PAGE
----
|Year : 2019 | Volume
| Issue : 1 | Page : 81-86
Safety & efficacy of an intravasal, one-time injectable & non-hormonal male contraceptive (RISUG): A clinical experience
Radhey Shyam Sharma1, Ajit Kumar Mathur1, Rajeev Singh1, Hem Chandra Das2, Gulshan Jeet Singh3, Devinder Pal Singh Toor4, Sujoy Kumar Guha5
1 Division of Reproductive Biology, Maternal Health and Child Health, Indian Council of Medical Research, New Delhi, India
2 Male Family Planning Clinic, Lok Nayak Jai Parkash Narayan Hospital, Delhi, India
3 Department of Surgery, Deen Dayal Upadhyay Hospital, New Delhi, India
4 Department of Surgery, Rural Medicare Center Hospital, New Delhi, India
5 School of Medical Science & Technology, Indian Institute of Technology, Kharagpur, India
|Date of Submission||30-Mar-2018|
|Date of Web Publication||30-Sep-2019|
Dr Radhey Shyam Sharma
Reproductive Biology & Maternal Health, Child Health, Indian Council of Medical Research, New Delhi 110 029
Source of Support: None, Conflict of Interest: None
| Abstract|| |
Background & objectives: For improved male contraception, a new polymeric drug molecule – Reversible Inhibition of Sperm under Guidance (RISUG) has been synthesized and has been found to be effective, safe and reversible in various animal species. Phase-I and phase-II clinical trials have confirmed its safety and contraceptive efficacy. The present study was undertaken as a multicentric-limited phase-III clinical trial to test the efficacy and safety of RISUG in human volunteers.
Methods: One hundred and thirty nine young males each having at least two children and living with wife were given 120 μl of RISUG as bilateral vas intraluminal injection. After the single-dose administration, the individuals were followed in respect of general health and semen parameters. Their wives were also followed particularly to determine onset of pregnancy.
Results: During the six month follow up, the health of male volunteers and their wives was normal with no significant adverse effects. Temporary scrotal enlargement and mild scrotal and inguinal region pain were manifested in most individuals and resolved within one month without any routine activity impairment. In six individuals, there was injection procedure failure and azoospermia was not achieved. The other 133 individuals had either severe oligozoospermia or azoospermia at the first semen examination one month following RISUG injection; 82.7 per cent individuals had continued azoospermia in the month following first semen examination onwards and the rest 17.3 per cent manifested azoospermia within three to six months.
Interpretation & conclusions: RISUG intravasal injection appears to be a safe clinical procedure with no significant adverse effects and has high sustained contraceptive efficacy. The localized intervention and continued contraceptive action on single-dose administration were significant features of the RISUG technology.
Keywords: Azoospermia - efficacy - intravasal male contraceptive - RISUG - safety - sperm
|How to cite this article:|
Sharma RS, Mathur AK, Singh R, Das HC, Singh GJ, Toor DP, Guha SK. Safety & efficacy of an intravasal, one-time injectable & non-hormonal male contraceptive (RISUG): A clinical experience. Indian J Med Res 2019;150:81-6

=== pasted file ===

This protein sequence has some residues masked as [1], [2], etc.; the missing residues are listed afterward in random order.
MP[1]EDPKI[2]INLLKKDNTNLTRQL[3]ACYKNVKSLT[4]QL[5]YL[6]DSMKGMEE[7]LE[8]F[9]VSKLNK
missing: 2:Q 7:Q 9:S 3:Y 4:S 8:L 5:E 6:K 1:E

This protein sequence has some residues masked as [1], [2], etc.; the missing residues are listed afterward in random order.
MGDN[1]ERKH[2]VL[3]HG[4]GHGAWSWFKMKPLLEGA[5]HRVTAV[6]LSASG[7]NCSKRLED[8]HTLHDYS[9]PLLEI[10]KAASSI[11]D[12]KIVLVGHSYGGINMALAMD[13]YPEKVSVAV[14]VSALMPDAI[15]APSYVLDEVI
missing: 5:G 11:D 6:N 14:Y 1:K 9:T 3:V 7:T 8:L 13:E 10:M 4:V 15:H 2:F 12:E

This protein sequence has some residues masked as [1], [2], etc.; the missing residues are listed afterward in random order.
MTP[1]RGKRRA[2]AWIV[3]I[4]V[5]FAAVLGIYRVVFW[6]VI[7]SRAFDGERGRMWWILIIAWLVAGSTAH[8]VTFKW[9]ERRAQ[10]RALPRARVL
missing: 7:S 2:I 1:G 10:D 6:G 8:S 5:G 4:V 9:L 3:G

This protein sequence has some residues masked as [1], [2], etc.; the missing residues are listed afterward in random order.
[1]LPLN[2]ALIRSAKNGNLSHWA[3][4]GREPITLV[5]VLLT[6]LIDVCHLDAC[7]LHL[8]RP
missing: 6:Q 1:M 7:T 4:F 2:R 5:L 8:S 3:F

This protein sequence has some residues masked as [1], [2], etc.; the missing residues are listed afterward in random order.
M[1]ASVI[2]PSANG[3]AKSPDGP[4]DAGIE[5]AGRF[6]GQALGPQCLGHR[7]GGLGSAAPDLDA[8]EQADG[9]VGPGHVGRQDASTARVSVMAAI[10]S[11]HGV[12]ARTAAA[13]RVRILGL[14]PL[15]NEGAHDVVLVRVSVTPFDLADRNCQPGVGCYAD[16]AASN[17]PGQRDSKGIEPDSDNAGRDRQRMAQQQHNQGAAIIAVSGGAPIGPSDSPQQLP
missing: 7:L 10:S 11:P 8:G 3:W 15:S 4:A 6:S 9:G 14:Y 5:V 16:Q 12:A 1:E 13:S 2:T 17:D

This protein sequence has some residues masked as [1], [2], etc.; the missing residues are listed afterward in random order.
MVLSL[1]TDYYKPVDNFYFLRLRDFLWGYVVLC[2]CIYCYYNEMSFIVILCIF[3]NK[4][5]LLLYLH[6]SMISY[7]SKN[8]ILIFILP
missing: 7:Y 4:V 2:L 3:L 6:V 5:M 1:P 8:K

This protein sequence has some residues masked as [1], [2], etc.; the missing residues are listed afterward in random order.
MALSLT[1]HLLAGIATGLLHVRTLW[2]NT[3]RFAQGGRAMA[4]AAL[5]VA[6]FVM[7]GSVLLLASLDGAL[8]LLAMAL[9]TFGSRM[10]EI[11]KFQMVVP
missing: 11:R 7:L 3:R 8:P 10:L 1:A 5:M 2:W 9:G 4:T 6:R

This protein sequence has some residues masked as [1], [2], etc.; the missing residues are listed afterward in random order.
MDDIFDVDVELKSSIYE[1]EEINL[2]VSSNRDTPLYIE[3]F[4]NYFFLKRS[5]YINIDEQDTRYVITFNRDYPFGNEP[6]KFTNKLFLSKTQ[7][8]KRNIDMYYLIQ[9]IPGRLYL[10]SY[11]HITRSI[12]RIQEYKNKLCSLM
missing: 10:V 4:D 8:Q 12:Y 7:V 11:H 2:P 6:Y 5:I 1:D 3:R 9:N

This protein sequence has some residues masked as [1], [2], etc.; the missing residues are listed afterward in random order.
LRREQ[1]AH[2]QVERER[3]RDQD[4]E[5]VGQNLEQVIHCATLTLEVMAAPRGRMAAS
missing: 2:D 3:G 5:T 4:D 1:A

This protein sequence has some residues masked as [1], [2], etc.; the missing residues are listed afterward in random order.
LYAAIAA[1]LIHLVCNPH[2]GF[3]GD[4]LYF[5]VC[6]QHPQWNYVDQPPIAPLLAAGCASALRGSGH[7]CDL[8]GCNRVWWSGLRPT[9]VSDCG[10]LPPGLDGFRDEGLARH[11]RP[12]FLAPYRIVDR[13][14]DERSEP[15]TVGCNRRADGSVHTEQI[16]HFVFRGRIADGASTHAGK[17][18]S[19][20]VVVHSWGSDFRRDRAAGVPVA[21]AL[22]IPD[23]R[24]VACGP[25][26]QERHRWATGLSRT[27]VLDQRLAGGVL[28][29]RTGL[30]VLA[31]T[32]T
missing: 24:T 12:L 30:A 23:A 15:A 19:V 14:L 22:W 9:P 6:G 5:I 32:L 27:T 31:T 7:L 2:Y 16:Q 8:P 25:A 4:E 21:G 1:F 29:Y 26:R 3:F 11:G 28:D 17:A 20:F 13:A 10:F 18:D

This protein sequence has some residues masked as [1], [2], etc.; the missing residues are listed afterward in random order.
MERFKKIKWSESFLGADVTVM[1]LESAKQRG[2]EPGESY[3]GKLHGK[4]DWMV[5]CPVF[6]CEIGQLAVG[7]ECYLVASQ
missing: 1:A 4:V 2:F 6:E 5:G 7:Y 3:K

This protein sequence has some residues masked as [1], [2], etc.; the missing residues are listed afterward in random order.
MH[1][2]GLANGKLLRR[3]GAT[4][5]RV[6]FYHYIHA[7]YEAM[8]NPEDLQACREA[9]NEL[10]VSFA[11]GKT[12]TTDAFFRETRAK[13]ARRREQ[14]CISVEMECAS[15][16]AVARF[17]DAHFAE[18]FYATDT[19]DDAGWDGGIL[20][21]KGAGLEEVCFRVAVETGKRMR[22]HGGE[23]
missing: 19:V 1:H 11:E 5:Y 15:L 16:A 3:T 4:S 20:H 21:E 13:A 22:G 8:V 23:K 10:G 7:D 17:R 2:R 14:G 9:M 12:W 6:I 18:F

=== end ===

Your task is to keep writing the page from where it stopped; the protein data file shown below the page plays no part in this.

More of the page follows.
|How to cite this URL:|
Sharma RS, Mathur AK, Singh R, Das HC, Singh GJ, Toor DP, Guha SK. Safety & efficacy of an intravasal, one-time injectable & non-hormonal male contraceptive (RISUG): A clinical experience. Indian J Med Res [serial online] 2019 [cited 2020 Feb 18];150:81-6. Available from: http://www.ijmr.org.in/text.asp?2019/150/1/81/268221
Despite some scepticism regarding the potential demand for new male methods of contraception, data of population-based studies of male fertility and contraceptive preferences indicate that globally, a high percentage of men approve of family planning and use some form of contraception themselves,,,,. During recent decades, the most important trends in family planning services have been improvement in the quality of care, reaching out to new population groups such as men and adolescents and integrating family planning services into other reproductive health services. Access to a wide range of effective methods of contraception is an important element of reproductive health. However, the contraceptive options available to men are limited. Vasectomy/non-scalpel vasectomy (NSV) and condom are the only contraceptive options for males. Vasectomy/NSV is a terminal method; therefore, the prevalence of vasectomy/ NSV is very low in the country. On the other hand, acceptability of condom use in our country is also very low inspite of its dual protection i.e., prevention of pregnancy and transmission of sexually transmitted diseases. Hence, development of a new male contraceptive is the need of the hour.
Among all available male contraceptive methods, male hormonal method is at an advanced stage of clinical testing. However, these male hormonal contraceptive regimens have caused two main problems. First, the side effect, particularly in terms of proatherogenic, antiatherogenic action and their association with insulin resistance, obesity and haematopoietic action,,,, second, a fairly high non-responder rate. This is because of the fact that unlike therapeutic drugs that are used to treat life-threatening illnesses, the use of needle (or frequent injection) for delivering contraceptives has poor acceptance. Therefore, there is a need to develop a safe, effective and acceptable male contraceptive so that men can use it for a long period without any side effect. Reversible Inhibition of Sperm under Guidance (RISUG®) is a non-hormonal one-time injectable intravasal male contraceptive. After successful preclinical efficacy and safety studies on various species of animals including primates, RISUG has also been tested successfully in a limited number of human volunteers during phase-I, phase-II and extended phase-II clinical trials. In the present investigation, it was proposed to study the efficacy and safety of RISUG in human volunteers in a multicentric mode.